From there, maybe what you could start to try to do is to just start drawing shapes. So, try to draw the triangle. You fly out, you do a yaw. But instead of doing the straight line, which that's easy, you're now doing a diagonal, right? So try to get back to right where you took off. That's the key. So if you're like, this is easy, well then challenge yourself. Do it a little faster, and try to nail right where you took off, or right where you were starting from, right? Try to nail that. And if you feel like that's easy, try it the opposite way. Practice your yaw the other direction, right? I find that I'll tend to favor one side sometimes of my yawing, right? Try the other way to get comfortable. So, let's check it out, out in the field. All I've been doing up until this point is drawing simple shapes, right? So we're gonna move on to the triangle. And I'm gonna draw a triangle yawing the drone a little bit to the right. And I'm gonna fly it forward with the right stick. I'll then yaw...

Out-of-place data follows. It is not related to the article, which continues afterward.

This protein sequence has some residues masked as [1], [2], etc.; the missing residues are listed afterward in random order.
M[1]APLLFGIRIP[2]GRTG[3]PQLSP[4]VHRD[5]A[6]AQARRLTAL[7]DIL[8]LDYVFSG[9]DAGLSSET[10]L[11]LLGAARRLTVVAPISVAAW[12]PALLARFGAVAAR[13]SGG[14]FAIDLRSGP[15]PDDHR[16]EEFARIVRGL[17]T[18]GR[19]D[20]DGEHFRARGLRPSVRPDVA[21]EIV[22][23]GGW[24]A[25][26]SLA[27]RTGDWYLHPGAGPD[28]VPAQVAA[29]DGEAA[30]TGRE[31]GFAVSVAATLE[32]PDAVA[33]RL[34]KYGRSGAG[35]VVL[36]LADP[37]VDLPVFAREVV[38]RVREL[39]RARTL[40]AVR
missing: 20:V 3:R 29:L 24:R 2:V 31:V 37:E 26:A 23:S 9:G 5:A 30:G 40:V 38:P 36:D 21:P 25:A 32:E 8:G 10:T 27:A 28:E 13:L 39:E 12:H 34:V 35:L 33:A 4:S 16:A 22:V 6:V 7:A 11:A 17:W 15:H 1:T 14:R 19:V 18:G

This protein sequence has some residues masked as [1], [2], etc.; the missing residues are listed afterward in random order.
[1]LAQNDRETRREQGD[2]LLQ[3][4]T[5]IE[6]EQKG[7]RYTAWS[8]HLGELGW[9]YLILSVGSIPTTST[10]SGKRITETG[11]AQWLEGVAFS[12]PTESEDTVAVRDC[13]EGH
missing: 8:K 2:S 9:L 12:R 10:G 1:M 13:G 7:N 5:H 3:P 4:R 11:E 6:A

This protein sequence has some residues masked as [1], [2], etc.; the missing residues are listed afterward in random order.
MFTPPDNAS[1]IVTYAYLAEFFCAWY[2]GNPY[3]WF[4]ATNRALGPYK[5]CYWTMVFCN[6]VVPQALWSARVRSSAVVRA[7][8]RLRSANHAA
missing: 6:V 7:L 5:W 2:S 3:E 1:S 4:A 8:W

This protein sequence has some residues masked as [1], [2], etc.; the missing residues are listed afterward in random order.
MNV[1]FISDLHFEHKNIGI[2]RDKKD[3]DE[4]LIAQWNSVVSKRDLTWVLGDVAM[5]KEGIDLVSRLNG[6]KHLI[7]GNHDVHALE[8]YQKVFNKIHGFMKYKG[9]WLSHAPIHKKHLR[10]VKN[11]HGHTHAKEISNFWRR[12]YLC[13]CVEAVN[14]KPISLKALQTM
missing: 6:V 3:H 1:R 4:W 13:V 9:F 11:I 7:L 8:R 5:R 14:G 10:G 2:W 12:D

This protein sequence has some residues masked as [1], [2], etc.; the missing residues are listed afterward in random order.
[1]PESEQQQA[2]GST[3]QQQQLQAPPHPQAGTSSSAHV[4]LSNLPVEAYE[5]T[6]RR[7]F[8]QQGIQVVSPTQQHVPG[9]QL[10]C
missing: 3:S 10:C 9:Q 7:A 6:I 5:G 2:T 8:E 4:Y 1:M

the drone to the left. I'll fly forward with the right stick. I'm gonna yaw the drone again, and then go forward with the right stick. So that's how you draw a triangle using the right stick and the left stick. So again, you're flying now in a diagonal line, then you'd fly back to your starting point. Okay, the circle. Now, this is where you're gonna start to feel a little bit more like you know what's going on, like you're getting to a much more comfortable point because it's now about doing both sticks at the same time but like easing on them. It's not just like one, okay all the way, turn. You're gonna try to ride both of them at the same time. So, what we need to do is we need to do the circle is we need to fly it forward, but we need to yaw a little bit. We have to have a little bit of a twist. So as we're flying forward and we're twisting a little bit, we're getting that arc, right? So, check out the remote down here. You'll see that we'll fly forward, and we have some yaw, And really, it's about you finding the right balance. It's never jerking one, one way or the other. It's just soft movements on both of them. And so, to find the perfect balance is really the secret. And what I encourage you guys to do for this one, is you know, fly that, get comfortable, and then try to fly it the other way so you're not just favoring one side. So let's check it out in the field. So up until this point, using the right stick and left stick can be done one after the other. But drawing a circle now incorporates using both sticks at the same time. So this is where I need to really pay attention to how I'm giving inputs on both the right and the left at the same time. So to draw my circle, I need to first get into a little bit of a movement. So I'm gonna go forward, and with the left stick I'm slowly going to give it some yaw. And I'm still going forward with the right stick. And I can make this circle bigger or smaller depending on how much yaw I give it. So that's how you draw a circle using the right stick and the left stick. Oh, sorry. I skipped ahead. It was the drone angle, though. I went around. Sorry, I skipped ahead on that one. So the circle again, this one is really just about the perfect balance, right? And again, I said try it the other way and then after that what I encourage you to do when you really feel like you're comfortable with it, you're gonna be able to do really small circles. Like, we're talking perfect circles. Not like lopsided, right? Do perfect circles and then go wide. Try to match that same path, and then try to go small and do a small one. And then you're feeling like a pro, try to do a spiral out, right? Try to get that spiral going. This one's fun to practice because it's about getting that groove. Where is that sweet spot where you're just turning and it's nice and perfect? Where's that sweet spot? You're gonna have to find that out. All right, next the figure eight. So if you know how to fly, you feel good. You're like the box psh, the 180 psh, whatever. Drone pilots will be like, I know how to fly. I'll be like, oh show me your figure eight real quick. Right? Try the figure eight, right, because we're going around the clock in one direction and then we're going around it in the other direction. Right, 'cause we're switching. So, this is about you swapping movement on the yaw. So if I go forward and I'm yawing, once I get to that center point I need to switch my yaw, right? And it's not a stop and switch, it's a get right to it and smooth it, right? And one of the things that you'll find out is there is a moment of a straight line. So you let off the yaw just a little bit and then you get right into the other yaw, right? So it's all about being smooth, right, being consistent. Providing a constant yaw on the sticks. So let's check it out in the field. All right, so next one I'm gonna do, is I'm going to draw a figure eight. And this means I need to give constant input on the left and the right stick at the same time. I'm going forward with the right stick, and I'm yawing with the left stick. I'm gonna start to let off the left stick a little bit, go forward more. Then I'll give some left stick some more input. I'll start to let off, I'll go forward. I'll give the left stick some input. I'll let off, and that's how you draw a figure eight. You see how I'm getting a little bigger? So you see that's all real. I've never had anyone checking out my figure eight, right? So my pilot's like, you're off. I'm like, what are you talking about? Looked good to me, right? But the key is, is maybe in that case you saw that I had my landing pad there. That was kinda my center point. You can use that as a marker. I'm gonna play it again because I want you guys to this time, focus on my sticks, how I'm doing the sticks. And watch how I'm switching back on that. All right, so next what I'm gonna do is I'm going to draw a figure eight. And this means I need to give constant input on the left and the right stick at the same time. I'm going forward with the right stick, and I'm yawing with the left stick. I'm gonna start to let off the left stick a little bit. Go forward more. Then I'll give some left stick some more input. I'll start to let off, I'll go forward. I'll give the left stick some input. I'll let off, and that's how you draw a figure eight. So, the thing I wanna point out about the figure eight is it's not too hard to do it really big. It's pretty hard to do it really small. So that's what you wanna really get mastering at. And if you can kind of just like, (mimicking revving) like whippin' it? I'm gonna be like, you're feeling pretty good. You're ready, you're feeling good. (laughs) Okay, exercise nine, the orbit. So the key for this is you have a subject in the middle. And we're drawing a circle, yes. But what we're gonna do is we're gonna face the camera at the subject for this one. So we'll face at the subject. And what we'll do is we'll then move the drone around that and trying to be nice and consistent the whole time. It's actually harder than it might sound. So, look at the configuration of my sticks. And then, I'll also show it to you in the field. But my drone is going sideways, right, 'cause I'm technically going sideways but I'm also yawing. I have a little yaw on there. So I'm moving sideways, but as soon as I introduce some yaw it twists a little bit. Right? So, this is the key is finding the prefect balance with the two sticks. That's really the key. So let's check it out in the field. So for the orbit, it's similar to a circle but maybe a little bit harder because we're gonna try to keep something in the center of the frame at all times. In this example I'm gonna try to use the helipad. So for this one I'm having to constantly ride the right stick and the left stick to balance how much I'm yawing, and how much I'm moving to the side. You wanna try to do wider orbits at first, and then as you get more comfortable try to do closer orbits as that will be a little bit harder. And that's how you do an orbit. So, here I'm focusing on the helipad. I went wide, I'm trying to make it a little smaller now. So again, what you could do is if you feel like you really got this one down, is you can try doing a bigger circle and then really zero in on your subject and a smaller one and then vise versa. And again, try it the opposite direction. Make sure you're not just favoring one yaw. You wanna try out the other side too, right? I want to encourage you guys, like with these exercises, it really is about quantity. The quantity of these is gonna lead to the quality. So, often times I hear people are afraid to fly over water. Right? Like, I'm afraid to fly over water. And, really if you're comfortable with flying, it's just like flying over land, right, at the end of the day. So if you need to bring the drone back, you bring it back. And you know, the scenario it doesn't necessarily matter. It's just about how you fly. And when you're really high up it's the same as when you're really low down. So, if you wanted to practice these now, try doing it where you go really high up, 'cause I'm pretty low, angle then your camera down and then try doing the orbit that way. You'll see in a little bit when I show you guys, some slides in the video section you'll see I have specifically one shot where I did an orbit around one of my friends out in the desert. And she's really tiny 'cause I'm really far away and I'm pretty high up. And I'm sweeping past her, and it looks kind of like a NatGeo special or something like that. Right, and it's really just the orbit. I'm not filming the whole entire circle, I'm cutting from 12 o'clock to six o'clock and I'm just using one of the arcs, right? So, this is the orbit. I'm going sideways, and I'm introducing some yaw, and it's all around my subject. And again, the figure eight, the orbit, if you're feeling really good with flying, those are the two I encourage you to really practice 'cause those are the most difficult. Practice them small, practice them big.